Facet Joint Arthritis

Facet joint arthritis, often called spinal osteoarthritis or facet joint syndrome, is a degenerative condition that leads to pain and stiffness in the neck and back. It worsens over time and often develops along with other conditions such as degenerative disc disease and spinal stenosis.

What is facet joint arthritis?

Facet joint syndrome is a spinal condition that is often at the source of significant neck and back pain. It’s caused by the breakdown of cartilage in the facet joints (the joints between the spine bones), which results in inflammation and pain. In general, symptoms can be managed through physical therapy, medication, and nerve blocks or ablations, but in chronic cases, surgery is needed to fuse the joint.

What causes facet joint arthritis?

Facet joint arthritis occurs most commonly in women and men between the ages of 40 and 70, as well as those who are predisposed to arthritis or have had a spinal injury.

Degenerative changes are usually at the root of the condition, and are caused by the thinning of the joint capsule, which leads to the break down of smooth cartilage, creating an uneven surface, and bone spurs (a pointed bone outgrowth) can form. These changes mean that the joint can no longer move smoothly, resulting in inflammation, which fires off signals to the brain, causing pain, stiffness, and spasms. Facet joint arthritis usually originates in the vertebral disc.

When should you see a doctor?

Facet joint arthritis can’t be reversed or cured, but there are a number of lifestyle changes and non-surgical interventions that can help manage the symptoms and slow it’s progression.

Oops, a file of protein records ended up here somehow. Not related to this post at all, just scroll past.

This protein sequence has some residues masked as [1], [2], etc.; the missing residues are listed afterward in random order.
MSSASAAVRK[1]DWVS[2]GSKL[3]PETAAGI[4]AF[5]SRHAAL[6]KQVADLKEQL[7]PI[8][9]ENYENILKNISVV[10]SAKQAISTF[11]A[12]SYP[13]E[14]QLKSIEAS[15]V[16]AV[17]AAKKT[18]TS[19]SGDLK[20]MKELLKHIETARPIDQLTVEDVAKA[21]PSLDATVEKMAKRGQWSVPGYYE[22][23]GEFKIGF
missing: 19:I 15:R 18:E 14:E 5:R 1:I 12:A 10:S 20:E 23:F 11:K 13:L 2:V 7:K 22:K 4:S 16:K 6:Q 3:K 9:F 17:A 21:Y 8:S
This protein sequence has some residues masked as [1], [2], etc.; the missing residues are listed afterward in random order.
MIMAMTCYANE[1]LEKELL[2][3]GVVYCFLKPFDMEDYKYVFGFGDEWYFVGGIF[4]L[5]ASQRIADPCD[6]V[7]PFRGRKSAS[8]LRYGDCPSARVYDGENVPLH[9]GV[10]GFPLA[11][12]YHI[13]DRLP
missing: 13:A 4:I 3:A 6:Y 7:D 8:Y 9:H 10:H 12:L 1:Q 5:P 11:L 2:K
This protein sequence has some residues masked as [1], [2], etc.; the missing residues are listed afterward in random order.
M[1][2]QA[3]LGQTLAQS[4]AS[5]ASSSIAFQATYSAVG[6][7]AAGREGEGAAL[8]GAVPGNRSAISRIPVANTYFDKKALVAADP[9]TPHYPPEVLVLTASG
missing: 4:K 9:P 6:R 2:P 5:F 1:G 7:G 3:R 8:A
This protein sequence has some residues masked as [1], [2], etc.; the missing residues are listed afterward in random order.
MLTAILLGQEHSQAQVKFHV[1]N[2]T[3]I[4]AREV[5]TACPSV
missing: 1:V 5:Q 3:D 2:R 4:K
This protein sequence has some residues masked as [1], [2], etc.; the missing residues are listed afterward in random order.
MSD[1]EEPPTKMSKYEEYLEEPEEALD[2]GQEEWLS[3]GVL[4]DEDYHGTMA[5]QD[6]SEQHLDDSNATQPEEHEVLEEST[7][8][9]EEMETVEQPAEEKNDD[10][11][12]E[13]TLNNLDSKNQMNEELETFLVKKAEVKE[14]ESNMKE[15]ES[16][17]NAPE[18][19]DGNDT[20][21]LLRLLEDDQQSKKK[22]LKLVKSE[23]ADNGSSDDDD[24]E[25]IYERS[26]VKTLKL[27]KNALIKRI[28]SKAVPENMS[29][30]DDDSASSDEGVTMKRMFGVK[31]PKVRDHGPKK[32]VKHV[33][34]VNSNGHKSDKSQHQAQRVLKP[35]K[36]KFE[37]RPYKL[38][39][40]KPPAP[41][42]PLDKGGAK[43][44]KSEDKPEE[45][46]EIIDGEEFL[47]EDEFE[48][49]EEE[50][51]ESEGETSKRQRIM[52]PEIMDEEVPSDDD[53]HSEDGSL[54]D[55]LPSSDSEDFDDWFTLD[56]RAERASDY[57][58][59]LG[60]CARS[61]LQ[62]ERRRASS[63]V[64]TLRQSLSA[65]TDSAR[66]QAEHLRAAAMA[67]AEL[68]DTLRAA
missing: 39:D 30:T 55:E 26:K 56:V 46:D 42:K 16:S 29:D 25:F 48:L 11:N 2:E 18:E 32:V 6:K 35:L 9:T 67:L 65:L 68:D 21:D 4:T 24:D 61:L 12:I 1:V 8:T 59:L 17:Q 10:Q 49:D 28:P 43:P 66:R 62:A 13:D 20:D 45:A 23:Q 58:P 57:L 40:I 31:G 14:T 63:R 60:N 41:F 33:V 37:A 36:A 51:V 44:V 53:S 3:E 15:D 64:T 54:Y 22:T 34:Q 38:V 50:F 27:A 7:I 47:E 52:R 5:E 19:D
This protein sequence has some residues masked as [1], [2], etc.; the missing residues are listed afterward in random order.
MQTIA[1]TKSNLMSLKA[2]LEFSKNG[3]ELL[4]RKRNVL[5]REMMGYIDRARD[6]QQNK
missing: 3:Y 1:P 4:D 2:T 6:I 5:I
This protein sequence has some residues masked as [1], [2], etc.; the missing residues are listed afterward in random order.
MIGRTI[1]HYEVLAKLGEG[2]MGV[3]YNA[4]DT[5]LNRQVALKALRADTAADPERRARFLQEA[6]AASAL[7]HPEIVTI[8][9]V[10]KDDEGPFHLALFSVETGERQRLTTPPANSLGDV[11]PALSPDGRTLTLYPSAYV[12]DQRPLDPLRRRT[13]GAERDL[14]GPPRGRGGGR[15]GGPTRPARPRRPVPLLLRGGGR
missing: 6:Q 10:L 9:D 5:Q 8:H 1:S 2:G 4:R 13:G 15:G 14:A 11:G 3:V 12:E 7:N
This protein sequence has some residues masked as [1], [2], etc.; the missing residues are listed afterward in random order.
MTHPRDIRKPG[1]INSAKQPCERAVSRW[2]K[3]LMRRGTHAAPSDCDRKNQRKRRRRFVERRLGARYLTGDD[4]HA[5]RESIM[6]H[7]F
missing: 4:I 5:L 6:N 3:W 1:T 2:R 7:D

Your doctor will help you develop a self-care plan that includes improving spinal alignment and posture when standing, sitting, and sleeping. Weight loss may also be recommended to reduce the load on your facet joints. Physical therapy and exercise are also recommended, and through a combination of exercises and demonstrations, you can work towards stretching and strengthening your back. In some cases, anti-inflammatories and muscle relaxers are prescribed to manage painful episodes. Steroid joint injections can also be helpful in offering pain relief.

Other interventions include:

  • Nerve radiofrequency ablation, this procedure burns the small nerves in the joint.
  • Surgery, if other treatments do not offer pain relief, spinal fusion surgery may be necessary.

Keep in mind that injections or ablations help manage the symptoms but have no impact on the underlying spinal degeneration.

Make an appointment

If you have ongoing back and neck pain, it is important to seek the services of a specialist who will diagnose the source of the pain and develop a treatment plan to restore movement and manage the symptoms. At Northwest Surgical Specialists, our team of experienced doctors has the experience and expertise to ensure that you get the advice and help you need.